You are surprising me .. I was under the impression that the landlord pays if the rental is below 2,500 ..

as for your suggestion of 'tip', you are cracking me up . the agents I came across here will go for half month rent or nothing .. and would not hesitate to say 'thanks, but no thanks .. '

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Postby Saint » Thu, 02 Jun 2011 3:28 pm

beppi wrote:
nakatago wrote:
Segue wrote:I've done a search on this, and I'm sill unclear...under the new rules (or guidlines) who is paying commission?

In my case:

Found listing online (.) and contacted agent.

Liked property, made offer - offer accepted.

Now the LOI he stays commission of one month's rent for a 2 year contract paid by me

Isn't this the way its always been?


yes


Yes, that's the way it has always been.
BUT: That has changed now, and for good reasons!

According to the new law, the party who engages the agent has to pay the fee to him/her.
Since in your case it is very obvious that the landlord engaged the agent to advertise his property and find a tenant (otherwise there would be no such ad), the landlord pays all fees and you need not pay anything.
The agent might curse and threaten (Who wouldn't want double pay?), but unless you have signed an agent agreement with him/her (usually before he takes any action for you) saying that you engage him/her, there is no legal basis to claim any fee from you.

If you were happy with the agent's service, you might give him/her a voluntary tip. S$50 - 100 is appropriate in my opinion.


Exactly this and the link below shows the agreements that the agents have to either have the landlord or tennant sign. If you didn't sign the agent/tenant agreement then you don't pay any commission.

http://www.cea.gov.sg/cea/content/resou ... ement.html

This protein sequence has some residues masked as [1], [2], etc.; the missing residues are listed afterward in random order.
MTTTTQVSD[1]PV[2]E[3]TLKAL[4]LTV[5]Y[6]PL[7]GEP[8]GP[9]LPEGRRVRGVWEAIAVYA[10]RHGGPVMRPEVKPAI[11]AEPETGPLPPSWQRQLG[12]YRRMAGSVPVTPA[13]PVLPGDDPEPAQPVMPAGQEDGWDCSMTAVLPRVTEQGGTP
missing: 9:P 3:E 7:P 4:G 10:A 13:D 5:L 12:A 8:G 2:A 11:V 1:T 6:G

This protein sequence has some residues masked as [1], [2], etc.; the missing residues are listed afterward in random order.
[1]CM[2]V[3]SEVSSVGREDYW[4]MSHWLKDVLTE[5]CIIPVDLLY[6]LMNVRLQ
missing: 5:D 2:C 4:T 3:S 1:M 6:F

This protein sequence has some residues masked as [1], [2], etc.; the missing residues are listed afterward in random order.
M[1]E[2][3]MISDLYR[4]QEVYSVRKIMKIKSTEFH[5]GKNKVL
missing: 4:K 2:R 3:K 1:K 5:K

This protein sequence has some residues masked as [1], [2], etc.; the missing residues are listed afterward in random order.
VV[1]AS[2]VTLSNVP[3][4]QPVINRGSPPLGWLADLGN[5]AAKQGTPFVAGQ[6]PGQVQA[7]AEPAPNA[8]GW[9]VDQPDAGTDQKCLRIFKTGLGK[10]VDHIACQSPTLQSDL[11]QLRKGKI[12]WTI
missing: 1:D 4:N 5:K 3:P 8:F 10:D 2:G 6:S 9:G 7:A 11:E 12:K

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Postby beppi » Thu, 02 Jun 2011 3:34 pm

ecureilx wrote:
beppi wrote:If you were happy with the agent's service, you might give him a voluntary tip. S$50 - 100 is appropriate in my opinion.


You are surprising me .. I was under the impression that the landlord pays if the rental is below 2,500 ..

as for your suggestion of 'tip', you are cracking me up . the agents I came across here will go for half month rent or nothing .. and would not hesitate to say 'thanks, but no thanks .. '


The S$2500 limit has been scrapped for many years - but some agents apparently still tell the same story in their never-ending search of high fees for shoddy service.

Since beginning of this year (I believe) the new law came into force which basically says what I wrote above. Read more at http://www.cea.gov.sg.

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Postby beppi » Thu, 02 Jun 2011 3:52 pm

To make matters very clear here, I cite from the new law (available from CEA website linked above):

ESTATE AGENTS (ESTATE AGENCY WORK) REGULATIONS 2010:
5.—(1) No salesperson or estate agent who is a natural person shall, in respect of the same property, have as clients both vendor and purchaser or both landlord and tenant

ESTATE AGENTS ACT 2010 CODE OF ETHICS AND PROFESSIONAL CLIENT CARE:
12.—(4) Estate agents and salespersons must also comply with the following requirements in respect of any form of advertising including name, calling or any other cards